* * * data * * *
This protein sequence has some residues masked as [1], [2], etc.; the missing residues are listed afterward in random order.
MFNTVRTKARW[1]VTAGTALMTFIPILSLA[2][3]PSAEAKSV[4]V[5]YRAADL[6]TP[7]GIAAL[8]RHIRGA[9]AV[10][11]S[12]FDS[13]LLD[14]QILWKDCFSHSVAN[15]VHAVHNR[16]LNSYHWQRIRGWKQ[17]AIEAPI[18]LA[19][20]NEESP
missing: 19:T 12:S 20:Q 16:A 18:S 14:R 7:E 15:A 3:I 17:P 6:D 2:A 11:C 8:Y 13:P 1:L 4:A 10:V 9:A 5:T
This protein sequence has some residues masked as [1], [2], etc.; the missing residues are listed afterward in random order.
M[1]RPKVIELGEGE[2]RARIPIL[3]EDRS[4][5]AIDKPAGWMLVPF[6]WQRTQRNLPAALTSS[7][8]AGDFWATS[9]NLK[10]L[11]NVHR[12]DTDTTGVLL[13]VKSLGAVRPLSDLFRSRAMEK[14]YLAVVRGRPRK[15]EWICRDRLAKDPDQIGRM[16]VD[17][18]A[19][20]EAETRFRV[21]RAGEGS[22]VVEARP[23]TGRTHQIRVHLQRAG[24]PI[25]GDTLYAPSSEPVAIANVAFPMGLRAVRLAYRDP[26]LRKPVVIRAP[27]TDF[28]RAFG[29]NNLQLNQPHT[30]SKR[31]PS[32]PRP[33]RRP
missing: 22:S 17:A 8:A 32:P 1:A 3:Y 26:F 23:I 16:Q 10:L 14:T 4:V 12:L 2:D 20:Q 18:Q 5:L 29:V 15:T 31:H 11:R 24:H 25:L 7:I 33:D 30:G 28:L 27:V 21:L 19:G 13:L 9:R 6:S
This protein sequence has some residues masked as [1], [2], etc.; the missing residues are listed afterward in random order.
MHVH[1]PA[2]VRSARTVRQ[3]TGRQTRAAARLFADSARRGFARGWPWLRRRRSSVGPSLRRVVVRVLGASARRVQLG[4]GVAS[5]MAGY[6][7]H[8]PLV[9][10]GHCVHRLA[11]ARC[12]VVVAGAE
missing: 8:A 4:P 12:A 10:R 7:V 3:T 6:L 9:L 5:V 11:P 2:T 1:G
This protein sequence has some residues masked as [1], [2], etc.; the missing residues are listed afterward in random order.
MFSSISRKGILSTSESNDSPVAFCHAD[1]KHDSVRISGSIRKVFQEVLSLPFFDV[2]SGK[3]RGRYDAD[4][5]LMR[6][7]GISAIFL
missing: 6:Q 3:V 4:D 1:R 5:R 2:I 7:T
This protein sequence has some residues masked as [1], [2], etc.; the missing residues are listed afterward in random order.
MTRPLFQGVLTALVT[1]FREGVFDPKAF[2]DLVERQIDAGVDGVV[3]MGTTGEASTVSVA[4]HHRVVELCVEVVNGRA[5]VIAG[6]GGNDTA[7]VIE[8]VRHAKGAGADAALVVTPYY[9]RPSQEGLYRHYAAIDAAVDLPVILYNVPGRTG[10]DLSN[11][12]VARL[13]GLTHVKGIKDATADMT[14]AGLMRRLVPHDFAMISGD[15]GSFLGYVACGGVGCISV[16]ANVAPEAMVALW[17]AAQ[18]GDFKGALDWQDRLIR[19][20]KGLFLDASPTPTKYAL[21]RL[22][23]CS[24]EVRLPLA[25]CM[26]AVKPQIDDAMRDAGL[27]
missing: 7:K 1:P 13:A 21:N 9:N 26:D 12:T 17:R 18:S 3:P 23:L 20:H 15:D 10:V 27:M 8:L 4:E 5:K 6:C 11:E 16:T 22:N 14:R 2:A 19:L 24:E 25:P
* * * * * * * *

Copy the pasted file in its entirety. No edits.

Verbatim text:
This protein sequence has some residues masked as [1], [2], etc.; the missing residues are listed afterward in random order.
MFNTVRTKARW[1]VTAGTALMTFIPILSLA[2][3]PSAEAKSV[4]V[5]YRAADL[6]TP[7]GIAAL[8]RHIRGA[9]AV[10][11]S[12]FDS[13]LLD[14]QILWKDCFSHSVAN[15]VHAVHNR[16]LNSYHWQRIRGWKQ[17]AIEAPI[18]LA[19][20]NEESP
missing: 19:T 12:S 20:Q 16:A 18:S 14:R 7:E 15:A 3:I 17:P 6:D 2:A 11:C 8:Y 13:P 1:L 4:A 10:V 9:A 5:T
This protein sequence has some residues masked as [1], [2], etc.; the missing residues are listed afterward in random order.
M[1]RPKVIELGEGE[2]RARIPIL[3]EDRS[4][5]AIDKPAGWMLVPF[6]WQRTQRNLPAALTSS[7][8]AGDFWATS[9]NLK[10]L[11]NVHR[12]DTDTTGVLL[13]VKSLGAVRPLSDLFRSRAMEK[14]YLAVVRGRPRK[15]EWICRDRLAKDPDQIGRM[16]VD[17][18]A[19][20]EAETRFRV[21]RAGEGS[22]VVEARP[23]TGRTHQIRVHLQRAG[24]PI[25]GDTLYAPSSEPVAIANVAFPMGLRAVRLAYRDP[26]LRKPVVIRAP[27]TDF[28]RAFG[29]NNLQLNQPHT[30]SKR[31]PS[32]PRP[33]RRP
missing: 22:S 17:A 8:A 32:P 1:A 3:Y 26:F 23:I 16:Q 10:L 14:T 4:V 12:L 2:D 20:Q 18:Q 5:L 29:V 15:T 31:H 11:R 24:H 25:L 7:I 33:D 30:G 28:L 27:V 21:L 19:G 13:L 9:R 6:S
This protein sequence has some residues masked as [1], [2], etc.; the missing residues are listed afterward in random order.
MHVH[1]PA[2]VRSARTVRQ[3]TGRQTRAAARLFADSARRGFARGWPWLRRRRSSVGPSLRRVVVRVLGASARRVQLG[4]GVAS[5]MAGY[6][7]H[8]PLV[9][10]GHCVHRLA[11]ARC[12]VVVAGAE
missing: 8:A 4:P 12:A 10:R 7:V 3:T 6:L 9:L 5:V 11:P 2:T 1:G
This protein sequence has some residues masked as [1], [2], etc.; the missing residues are listed afterward in random order.
MFSSISRKGILSTSESNDSPVAFCHAD[1]KHDSVRISGSIRKVFQEVLSLPFFDV[2]SGK[3]RGRYDAD[4][5]LMR[6][7]GISAIFL
missing: 6:Q 3:V 4:D 1:R 5:R 2:I 7:T
This protein sequence has some residues masked as [1], [2], etc.; the missing residues are listed afterward in random order.
MTRPLFQGVLTALVT[1]FREGVFDPKAF[2]DLVERQIDAGVDGVV[3]MGTTGEASTVSVA[4]HHRVVELCVEVVNGRA[5]VIAG[6]GGNDTA[7]VIE[8]VRHAKGAGADAALVVTPYY[9]RPSQEGLYRHYAAIDAAVDLPVILYNVPGRTG[10]DLSN[11][12]VARL[13]GLTHVKGIKDATADMT[14]AGLMRRLVPHDFAMISGD[15]GSFLGYVACGGVGCISV[16]ANVAPEAMVALW[17]AAQ[18]GDFKGALDWQDRLIR[19][20]KGLFLDASPTPTKYAL[21]RL[22][23]CS[24]EVRLPLA[25]CM[26]AVKPQIDDAMRDAGL[27]
missing: 7:K 1:P 13:A 21:N 9:N 26:D 12:T 17:R 18:S 3:P 23:L 20:H 15:D 10:V 27:M 8:L 4:E 5:K 6:C 11:E 16:T 22:N 14:R 2:A 19:L 24:E 25:P